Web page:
Student-staffed AMP reaching past the Parkland campus

Sarah Powers

Staff Writer

Photo by Sarah Powers | The Prospectus Parkland graphic design student and AMP member Kate Ross with promotional material she helped design.

Photo by Sarah Powers | The Prospectus
Parkland graphic design student and AMP member Kate Ross with promotional material she helped design.

It was a busy school year for the students of Applied Media Promotions (AMP), the student-staffed full service strategic communications firm operated by the Parkland Fine and Applied Arts department.

But their hard work paid off.

AMP’s dedication in providing media and design strategies for two community non-profit organizations, plus a handful of Parkland’s clubs and student groups this past year, has been so successful that it earned them a nomination from Parkland VP of Institutional Advancement, Seamus Reilly, for the Champaign County Innovation in Engagement Award from Innovation Celebration. They proudly took home that award this past March.

Cindy Blair, AMP coordinator, explains the mission of AMP. “We are not a club, but more of an initiative where students are the staff. We’re trying to simulate as much as possible an actual job, so [students] know what to expect once they leave here and move to the work force.”

This past spring semester the students of AMP worked with local non-profit organization Wesley Food Pantry, who recently opened a second location on campus at Parkland. “We had two different logos, even though we are run by the same organization,” said Katalyna Thomas, Director of the Wesley Food Pantry, “so I thought this would be a great opportunity to combine our brands.”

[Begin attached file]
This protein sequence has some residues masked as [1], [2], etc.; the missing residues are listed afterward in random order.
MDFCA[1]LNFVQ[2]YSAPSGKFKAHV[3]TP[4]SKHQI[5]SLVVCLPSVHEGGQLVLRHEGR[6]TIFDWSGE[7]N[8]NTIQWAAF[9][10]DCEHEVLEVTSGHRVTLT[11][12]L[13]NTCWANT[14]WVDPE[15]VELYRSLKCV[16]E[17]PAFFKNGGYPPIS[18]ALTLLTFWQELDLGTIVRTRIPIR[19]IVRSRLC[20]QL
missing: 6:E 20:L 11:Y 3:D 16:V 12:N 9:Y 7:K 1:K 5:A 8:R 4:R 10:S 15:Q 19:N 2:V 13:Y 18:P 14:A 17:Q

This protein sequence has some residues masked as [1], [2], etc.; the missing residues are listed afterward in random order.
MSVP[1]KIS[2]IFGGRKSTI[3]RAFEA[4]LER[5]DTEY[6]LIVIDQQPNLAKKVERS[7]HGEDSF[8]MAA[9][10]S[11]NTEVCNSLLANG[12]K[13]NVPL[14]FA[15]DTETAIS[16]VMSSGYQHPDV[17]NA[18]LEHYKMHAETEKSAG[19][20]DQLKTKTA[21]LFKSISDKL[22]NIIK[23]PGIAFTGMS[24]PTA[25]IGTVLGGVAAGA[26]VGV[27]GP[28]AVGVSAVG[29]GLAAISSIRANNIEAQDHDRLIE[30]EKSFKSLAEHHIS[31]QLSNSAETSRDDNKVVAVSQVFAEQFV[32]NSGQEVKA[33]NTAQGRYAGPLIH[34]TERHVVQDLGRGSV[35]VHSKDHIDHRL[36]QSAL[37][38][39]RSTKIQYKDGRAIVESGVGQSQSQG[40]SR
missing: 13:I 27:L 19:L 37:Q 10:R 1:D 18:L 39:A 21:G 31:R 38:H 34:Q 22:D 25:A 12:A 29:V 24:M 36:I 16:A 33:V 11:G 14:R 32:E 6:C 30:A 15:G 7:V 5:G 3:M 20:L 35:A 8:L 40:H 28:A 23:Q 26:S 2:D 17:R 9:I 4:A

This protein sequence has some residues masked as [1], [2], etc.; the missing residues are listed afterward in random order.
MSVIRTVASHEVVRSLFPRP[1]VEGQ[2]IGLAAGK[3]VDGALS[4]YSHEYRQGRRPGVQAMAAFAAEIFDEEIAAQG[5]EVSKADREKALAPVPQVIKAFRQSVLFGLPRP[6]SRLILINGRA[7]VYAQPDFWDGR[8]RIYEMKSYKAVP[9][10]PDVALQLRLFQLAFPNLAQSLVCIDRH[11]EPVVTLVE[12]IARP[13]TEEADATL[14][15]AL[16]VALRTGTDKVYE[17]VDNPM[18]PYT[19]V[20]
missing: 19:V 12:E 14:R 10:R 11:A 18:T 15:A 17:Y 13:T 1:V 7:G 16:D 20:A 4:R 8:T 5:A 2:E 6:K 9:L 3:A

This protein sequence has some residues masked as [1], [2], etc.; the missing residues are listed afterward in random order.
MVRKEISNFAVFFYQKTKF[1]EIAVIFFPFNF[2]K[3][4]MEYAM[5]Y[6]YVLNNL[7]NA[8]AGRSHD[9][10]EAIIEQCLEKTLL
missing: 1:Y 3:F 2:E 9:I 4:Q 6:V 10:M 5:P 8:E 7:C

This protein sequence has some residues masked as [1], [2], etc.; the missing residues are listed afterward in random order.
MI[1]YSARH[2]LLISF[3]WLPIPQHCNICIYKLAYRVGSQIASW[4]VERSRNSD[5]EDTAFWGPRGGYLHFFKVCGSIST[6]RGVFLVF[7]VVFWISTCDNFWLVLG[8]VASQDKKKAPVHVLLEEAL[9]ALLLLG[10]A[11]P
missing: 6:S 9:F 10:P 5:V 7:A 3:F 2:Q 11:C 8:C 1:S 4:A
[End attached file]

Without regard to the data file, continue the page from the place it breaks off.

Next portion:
Projects like these are the ones that Blair considers fulfilling to AMP’s mission and provides students with the greatest overall experience. “The best projects for us are those that are all-encompassing, that require a complete strategy package,” says Blair.

This strategy package includes everything from logos and print materials to communication strategies and event planning. Once every aspect of their strategy is completed to the client’s needs, the AMP designers hand off their work free of charge, gratified enough by the valuable first-hand experience gained along the way.

Current Parkland graphic design student and AMP member, Katie Ross, said, “One of the main benefits isn’t just the skills you build, but the connections that you gain networking in a professional environment.”

With a bachelor’s degree in English from the University of Illinois, Ross described her post-graduation resume as having a “gaping hole” without the skills learned from undergraduate internship opportunities. “I’m definitely more on the lookout for those now in my second educational endeavor,” she says.

Students have an opportunity to work for scholarship, hourly wage, or internship credit, but most just volunteer their time, satisfied with the opportunity to boost resumes and build design portfolios.

AMP receives interest from students of all studies, primarily from the Communications or Graphic Design programs, but also with an increasing interest from the Computer Science and Information Technology department because of a growing demand for website development and design in the job market.

“They will find a place for anyone in any major that has an interest in AMP’s mission,“ Katie Ross comments on her hesitation to apply without any experience and only one semester of graphic design classes. “Cindy [Blair] and Kendra [McClure] have such a great attitude about everyone. They’re just as much interested in what they can do for you as what you can do for AMP.”

As AMP’s faculty director, Kendra McClure thinks fostering a professional and creative workplace that also makes students feel safe and supported is one of the most important aspects of the group. “This is an important link between the classroom and the student’s next step, whether it be a four-year university or a career,” says McClure.

Student Katie Ross agrees. “It’s a safe place; it’s a familiar environment. You’re at Parkland, you’re with a teacher, you’re working with real clients, but at the same time someone is there holding your hand, not condescendingly, but in a way that makes you confident to take risks,” she says.